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Queens Hospital Center nurses promote breast-feeding benefits

Staff members at Queens Hospital Center in New York worked for seven years to help the facility earn Baby-Friendly designation in June from the World Health Organization and the United Nations Children’s Fund.

Now that QHC is one of only three hospitals in New York City to have earned the designation, and the first in Queens, according to the hospital, staff members are promoting the benefits of breastfeeding with the launch this fall of “Journey to a Baby-Friendly Queens.”

They will conduct a series of workshops throughout Queens to provide access to education and counseling on the benefits of breast-feeding and to promote other factors that lead to a healthy mother and child.

“Being a Baby Friendly hospital is not just limited to successful breast-feeding,” said Zenaida Magnaye-Banzon, MSN, PNP, CCRN, associate executive director at QHC. “[The designation] signifies excellence in providing evidence-based maternity and infant care practices. and this is what we would like to promote and spread out to the community.”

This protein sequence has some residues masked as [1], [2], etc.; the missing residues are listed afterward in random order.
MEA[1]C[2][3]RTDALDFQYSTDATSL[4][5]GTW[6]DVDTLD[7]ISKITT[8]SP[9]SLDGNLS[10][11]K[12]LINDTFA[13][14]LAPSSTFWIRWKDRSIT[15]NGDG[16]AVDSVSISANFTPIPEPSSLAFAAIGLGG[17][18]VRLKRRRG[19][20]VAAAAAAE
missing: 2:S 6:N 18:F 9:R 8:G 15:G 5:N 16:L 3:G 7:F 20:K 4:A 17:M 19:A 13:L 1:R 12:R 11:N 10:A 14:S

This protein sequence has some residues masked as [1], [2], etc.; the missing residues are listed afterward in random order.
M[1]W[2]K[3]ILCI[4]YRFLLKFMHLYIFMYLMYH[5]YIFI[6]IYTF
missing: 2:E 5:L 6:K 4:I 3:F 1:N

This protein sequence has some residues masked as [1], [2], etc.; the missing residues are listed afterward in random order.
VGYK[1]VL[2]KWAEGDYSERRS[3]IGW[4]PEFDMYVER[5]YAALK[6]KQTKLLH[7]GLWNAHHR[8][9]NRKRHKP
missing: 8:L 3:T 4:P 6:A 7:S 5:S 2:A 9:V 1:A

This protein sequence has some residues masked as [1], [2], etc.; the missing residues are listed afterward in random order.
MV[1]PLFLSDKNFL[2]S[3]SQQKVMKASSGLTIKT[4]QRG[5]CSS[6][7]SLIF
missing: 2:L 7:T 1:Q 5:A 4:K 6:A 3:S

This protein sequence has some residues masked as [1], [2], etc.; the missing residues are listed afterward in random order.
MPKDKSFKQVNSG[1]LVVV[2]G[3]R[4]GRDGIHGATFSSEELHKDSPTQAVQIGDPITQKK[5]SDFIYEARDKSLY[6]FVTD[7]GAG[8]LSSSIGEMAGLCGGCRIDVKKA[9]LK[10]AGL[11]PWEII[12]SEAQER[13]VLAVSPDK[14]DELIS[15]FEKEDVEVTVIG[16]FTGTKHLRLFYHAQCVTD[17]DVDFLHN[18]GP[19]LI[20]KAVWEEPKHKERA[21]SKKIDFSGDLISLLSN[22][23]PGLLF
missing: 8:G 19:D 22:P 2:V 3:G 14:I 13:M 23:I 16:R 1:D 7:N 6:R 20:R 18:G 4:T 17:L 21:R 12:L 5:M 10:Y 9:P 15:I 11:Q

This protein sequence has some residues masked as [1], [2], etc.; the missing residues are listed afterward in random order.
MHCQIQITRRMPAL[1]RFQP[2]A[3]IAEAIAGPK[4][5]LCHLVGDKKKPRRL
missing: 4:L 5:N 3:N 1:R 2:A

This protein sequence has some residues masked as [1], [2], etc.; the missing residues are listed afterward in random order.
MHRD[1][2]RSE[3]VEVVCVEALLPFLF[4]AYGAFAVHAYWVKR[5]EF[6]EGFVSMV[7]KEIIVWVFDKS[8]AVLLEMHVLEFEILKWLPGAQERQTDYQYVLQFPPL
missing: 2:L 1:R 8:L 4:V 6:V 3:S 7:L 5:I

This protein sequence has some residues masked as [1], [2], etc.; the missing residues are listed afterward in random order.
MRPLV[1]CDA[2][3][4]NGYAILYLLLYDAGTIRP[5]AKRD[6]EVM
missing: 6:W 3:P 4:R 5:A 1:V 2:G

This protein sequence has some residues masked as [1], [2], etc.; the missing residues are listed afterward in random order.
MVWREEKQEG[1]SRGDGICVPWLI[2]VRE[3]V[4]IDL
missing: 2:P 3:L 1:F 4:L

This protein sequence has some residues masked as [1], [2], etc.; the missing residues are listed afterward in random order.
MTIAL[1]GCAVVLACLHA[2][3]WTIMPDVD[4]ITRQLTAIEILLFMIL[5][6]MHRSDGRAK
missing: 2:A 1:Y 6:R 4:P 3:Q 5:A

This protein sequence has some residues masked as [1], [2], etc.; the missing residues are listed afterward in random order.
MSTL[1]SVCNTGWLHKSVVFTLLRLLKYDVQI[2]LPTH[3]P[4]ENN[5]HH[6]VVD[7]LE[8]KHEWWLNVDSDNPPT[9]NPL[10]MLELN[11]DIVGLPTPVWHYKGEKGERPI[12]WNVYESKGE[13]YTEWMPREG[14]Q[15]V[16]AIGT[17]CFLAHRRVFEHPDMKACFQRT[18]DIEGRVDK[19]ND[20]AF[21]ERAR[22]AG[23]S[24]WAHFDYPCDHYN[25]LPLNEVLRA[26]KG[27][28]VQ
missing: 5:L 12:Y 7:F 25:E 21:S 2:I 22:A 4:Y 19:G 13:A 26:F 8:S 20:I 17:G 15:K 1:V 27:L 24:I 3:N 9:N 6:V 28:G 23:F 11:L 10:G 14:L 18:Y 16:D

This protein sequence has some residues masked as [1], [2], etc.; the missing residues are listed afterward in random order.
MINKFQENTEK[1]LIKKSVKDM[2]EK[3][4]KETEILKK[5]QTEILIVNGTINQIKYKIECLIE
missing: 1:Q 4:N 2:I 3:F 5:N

Magnaye-Banzon said mothers will be encouraged to have “skin-to skin” contact with their babies and to breast-feed immediately after birth. Also, babies will be cared for in mothers’ rooms instead of a nursery. Having the baby “room in” allows mothers to learn their babies’ feeding cues, Magnaye-Banzon said, adding that studies show mothers get more rest when their baby is in their room while in the hospital.

Pacifiers will not be routinely offered to breast-feeding newborns, and bottles with artificial nipples and formula will be discouraged, she said. Avoiding artificial nipples and infant formula prevents newborn from becoming confused with breast-feeding.

Magnaye-Banzon said educating fathers about the benefits of breast-feeding is one way to help ensure mothers continue to breast-feed their children. The hospital recently certified its first male lactation counselor to promote educating fathers.

According to QHC, the percentage of mothers who exclusively fed their babies breast milk at the hospital has increased from 12% in 2012 to 55% in 2014.

This year, 96% of babies have received breast milk while in the hospital’s NICU, according to QHC.

By | 2014-09-19T00:00:00-04:00 September 19th, 2014|Categories: New York/New Jersey Metro, Regional|0 Comments

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